The Requiem is a poor choice of work to represent Mozart as it is not a first rate example of his craft - here any of Haydn's late masses are better (and stand alongside Beethoven's Missa Solemnis, so high is the quality). Give me the Nelson Mass or Pauken Mass anyday over the Mozart Requiem -profounder and better written, albeit without the romantic death bed story overlay.

Haydn is far beyond "fun", and certainly Mozart's equal in musical greatness.



I agree, Haydn was very much an innovator who preceded Mozart in quite a few genres. I would say The Creation is Haydn's greatest work and is probably equal to Mozart's Requiem. As far as the Jupiter, there's at least 4 Haydn symphonies I prefer to the Jupiter, but I would never call them better, just different. I would say the 104 London Symphony and the 102nd Symphony don't carry the prestige of the Jupiter, but are as well respected without the burden/luck of being overplayed.
 
Dec 17, 2009 at 11:24 AM Post #25 of 35

zumaro

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I would put all of the last 3 symphonies at the level of Mozart at his greatest. Personally I think 102 is the best (and maybe Haydn's best although 88 and 44 would also be candidates), I enjoy 103 the most, and 104 is like a summary of all that is best in Haydn. The Creation in musical quality is better than the Mozart Requiem - and it stands with the late masses as a supreme example of western classical music at its life affirming best.
 
Dec 17, 2009 at 5:47 PM Post #26 of 35

radiohlite

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hmmm...should delve deeper into Haydn with the recommendations. I've only really heard the late symphonies, one or two of the '40s' (yes, they are quite expressive. forgot about them in my earlier post), some later piano sonatas, and a couple of quartets.

If The Creation is on par with the Missa Solemnis I can't wait!
 
Dec 17, 2009 at 5:47 PM Post #27 of 35

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Quote:

Originally Posted by robm321 /img/forum/go_quote.gif
What work did Haydn write that comes close to Mozart's requiem?


how about the Nelson Mass, or the Missa in tempore belli, or the Creation?

Choral music is one of the two genres (chamber music being the other) where I would argue Haydn bested Mozart. If you had quoted Don Giovanni or the Flute I could only have agreed with you :)
 
Dec 17, 2009 at 10:14 PM Post #28 of 35

zumaro

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Quote:

Originally Posted by calaf /img/forum/go_quote.gif
how about the Nelson Mass, or the Missa in tempore belli, or the Creation?

Choral music is one of the two genres (chamber music being the other) where I would argue Haydn bested Mozart. If you had quoted Don Giovanni or the Flute I could only have agreed with you :)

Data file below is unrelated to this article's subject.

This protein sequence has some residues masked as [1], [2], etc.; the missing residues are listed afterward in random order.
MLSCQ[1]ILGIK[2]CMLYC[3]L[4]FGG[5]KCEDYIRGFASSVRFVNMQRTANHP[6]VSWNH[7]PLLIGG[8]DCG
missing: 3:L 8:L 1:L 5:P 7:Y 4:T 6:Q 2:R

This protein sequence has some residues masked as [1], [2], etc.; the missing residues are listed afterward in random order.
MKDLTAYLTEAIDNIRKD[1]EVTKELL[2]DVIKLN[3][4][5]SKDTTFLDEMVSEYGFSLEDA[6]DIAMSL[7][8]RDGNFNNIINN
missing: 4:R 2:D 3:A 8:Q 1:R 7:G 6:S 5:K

I would agree here - Haydn is better at choral music than Mozart - nothing Mozart wrote approaches the level of any of the late masses or the Creation. The string quartet and piano music in particular are other genres where Haydn wins easily (if this is some kind of contest, and we aren't allowed to appreciate each genius for their individual qualities), but Mozart definitely wins in operas and concertos. If it wasn't for Mozart's last 3 symphonies I would say that Haydn was the easy symphonic winner as well, but those 3 are a spectacular addition to the repertoire.
 
Dec 20, 2009 at 4:20 PM Post #29 of 35

robm321

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Quote:

Originally Posted by calaf /img/forum/go_quote.gif
how about the Nelson Mass, or the Missa in tempore belli, or the Creation?

Choral music is one of the two genres (chamber music being the other) where I would argue Haydn bested Mozart.



I agree with that. What I liked about Haydn was that he always put a smile on my face, so I am not motivated to make a big case against him
smile.gif
 
Dec 20, 2009 at 5:50 PM Post #30 of 35

davidhunternyc

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For me, these are two very different periods in music, that I can not vote on this poll. I had the great pleasure of listening to this very same debate on NPR, with no resolution to the question...of course. The program highlighted what makes a "Classical" composition (Haydn) and how Mozart chromatic variations presaged the Romantic period. It was interesting because the theoreticians on the program were accompanied by musician's who demonstrated their points. When I reflect on this topic, even though Mozart's Requiem is my most favorite piece of music of all time, I would never say that Haydn's Last Words is inferior. Music from the God's is all I can say.